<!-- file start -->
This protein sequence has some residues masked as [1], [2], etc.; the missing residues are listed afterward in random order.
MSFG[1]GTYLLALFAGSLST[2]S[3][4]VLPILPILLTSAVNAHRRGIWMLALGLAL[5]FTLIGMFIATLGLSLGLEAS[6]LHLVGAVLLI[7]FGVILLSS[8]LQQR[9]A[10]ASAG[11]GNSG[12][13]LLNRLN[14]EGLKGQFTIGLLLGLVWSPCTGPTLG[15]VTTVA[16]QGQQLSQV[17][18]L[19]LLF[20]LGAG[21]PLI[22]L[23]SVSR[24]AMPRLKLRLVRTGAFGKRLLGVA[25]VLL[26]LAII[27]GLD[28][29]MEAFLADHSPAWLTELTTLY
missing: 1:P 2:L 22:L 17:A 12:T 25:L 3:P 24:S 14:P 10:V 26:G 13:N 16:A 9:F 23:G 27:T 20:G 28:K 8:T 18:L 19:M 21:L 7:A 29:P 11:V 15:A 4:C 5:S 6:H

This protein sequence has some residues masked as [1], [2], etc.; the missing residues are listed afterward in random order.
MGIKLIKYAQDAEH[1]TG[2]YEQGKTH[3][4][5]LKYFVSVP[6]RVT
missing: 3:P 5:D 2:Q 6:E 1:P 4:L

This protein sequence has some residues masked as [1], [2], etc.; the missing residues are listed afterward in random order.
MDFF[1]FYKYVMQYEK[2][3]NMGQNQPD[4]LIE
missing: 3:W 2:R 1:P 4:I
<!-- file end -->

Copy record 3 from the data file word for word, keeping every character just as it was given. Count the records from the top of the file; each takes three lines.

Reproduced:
This protein sequence has some residues masked as [1], [2], etc.; the missing residues are listed afterward in random order.
MDFF[1]FYKYVMQYEK[2][3]NMGQNQPD[4]LIE
missing: 3:W 2:R 1:P 4:I